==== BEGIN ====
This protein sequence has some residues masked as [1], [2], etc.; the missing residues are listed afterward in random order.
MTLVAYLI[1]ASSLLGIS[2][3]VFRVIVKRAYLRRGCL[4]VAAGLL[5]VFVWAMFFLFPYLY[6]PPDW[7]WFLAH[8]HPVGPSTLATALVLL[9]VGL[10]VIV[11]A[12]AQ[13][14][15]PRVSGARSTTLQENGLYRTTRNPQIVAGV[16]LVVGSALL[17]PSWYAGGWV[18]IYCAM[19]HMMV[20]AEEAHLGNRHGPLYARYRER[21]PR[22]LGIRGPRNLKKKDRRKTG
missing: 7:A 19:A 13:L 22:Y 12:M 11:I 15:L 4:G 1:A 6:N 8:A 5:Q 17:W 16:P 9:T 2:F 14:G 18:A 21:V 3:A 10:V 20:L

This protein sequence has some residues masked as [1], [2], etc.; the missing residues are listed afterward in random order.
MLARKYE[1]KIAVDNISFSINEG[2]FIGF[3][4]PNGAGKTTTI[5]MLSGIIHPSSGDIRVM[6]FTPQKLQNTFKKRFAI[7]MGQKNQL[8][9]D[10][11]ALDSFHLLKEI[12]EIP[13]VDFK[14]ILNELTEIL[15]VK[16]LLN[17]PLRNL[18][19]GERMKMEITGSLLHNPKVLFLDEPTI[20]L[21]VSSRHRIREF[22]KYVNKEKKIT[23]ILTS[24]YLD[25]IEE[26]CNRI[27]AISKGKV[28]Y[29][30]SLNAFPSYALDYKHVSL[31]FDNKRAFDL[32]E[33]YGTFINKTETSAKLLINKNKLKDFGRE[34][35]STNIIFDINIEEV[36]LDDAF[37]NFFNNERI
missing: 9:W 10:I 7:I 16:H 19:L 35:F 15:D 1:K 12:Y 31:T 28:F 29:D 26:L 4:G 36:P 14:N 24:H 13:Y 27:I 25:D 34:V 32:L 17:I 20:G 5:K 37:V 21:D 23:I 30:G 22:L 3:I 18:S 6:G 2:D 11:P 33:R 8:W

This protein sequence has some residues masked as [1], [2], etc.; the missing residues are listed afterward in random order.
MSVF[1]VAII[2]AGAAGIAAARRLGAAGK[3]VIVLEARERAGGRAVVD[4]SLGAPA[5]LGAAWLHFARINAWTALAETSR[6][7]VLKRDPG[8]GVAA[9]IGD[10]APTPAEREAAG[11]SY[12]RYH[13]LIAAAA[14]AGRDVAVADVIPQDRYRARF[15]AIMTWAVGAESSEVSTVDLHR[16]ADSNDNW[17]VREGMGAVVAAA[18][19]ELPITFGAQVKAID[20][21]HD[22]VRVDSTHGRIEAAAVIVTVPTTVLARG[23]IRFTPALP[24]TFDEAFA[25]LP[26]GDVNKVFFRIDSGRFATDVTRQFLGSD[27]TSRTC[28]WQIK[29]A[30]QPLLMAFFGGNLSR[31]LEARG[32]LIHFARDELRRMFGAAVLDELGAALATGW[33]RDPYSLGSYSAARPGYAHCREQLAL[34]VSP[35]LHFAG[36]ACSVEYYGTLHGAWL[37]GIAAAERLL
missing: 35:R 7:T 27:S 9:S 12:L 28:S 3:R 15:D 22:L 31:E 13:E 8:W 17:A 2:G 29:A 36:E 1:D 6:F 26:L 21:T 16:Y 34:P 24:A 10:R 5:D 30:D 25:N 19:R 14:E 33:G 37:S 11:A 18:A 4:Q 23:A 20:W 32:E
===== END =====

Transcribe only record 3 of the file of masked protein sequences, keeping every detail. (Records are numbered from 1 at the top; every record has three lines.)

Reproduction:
This protein sequence has some residues masked as [1], [2], etc.; the missing residues are listed afterward in random order.
MSVF[1]VAII[2]AGAAGIAAARRLGAAGK[3]VIVLEARERAGGRAVVD[4]SLGAPA[5]LGAAWLHFARINAWTALAETSR[6][7]VLKRDPG[8]GVAA[9]IGD[10]APTPAEREAAG[11]SY[12]RYH[13]LIAAAA[14]AGRDVAVADVIPQDRYRARF[15]AIMTWAVGAESSEVSTVDLHR[16]ADSNDNW[17]VREGMGAVVAAA[18][19]ELPITFGAQVKAID[20][21]HD[22]VRVDSTHGRIEAAAVIVTVPTTVLARG[23]IRFTPALP[24]TFDEAFA[25]LP[26]GDVNKVFFRIDSGRFATDVTRQFLGSD[27]TSRTC[28]WQIK[29]A[30]QPLLMAFFGGNLSR[31]LEARG[32]LIHFARDELRRMFGAAVLDELGAALATGW[33]RDPYSLGSYSAARPGYAHCREQLAL[34]VSP[35]LHFAG[36]ACSVEYYGTLHGAWL[37]GIAAAERLL
missing: 35:R 7:T 27:S 9:S 12:L 28:S 3:R 15:D 22:L 31:E 13:E 8:W 17:A 2:G 29:A 36:E 1:D 6:F 26:L 21:T 16:Y 34:P 24:A 10:R 5:D 30:D 25:N 19:R 14:E 33:G 37:S 11:A 18:A 4:Q 23:A 20:W 32:E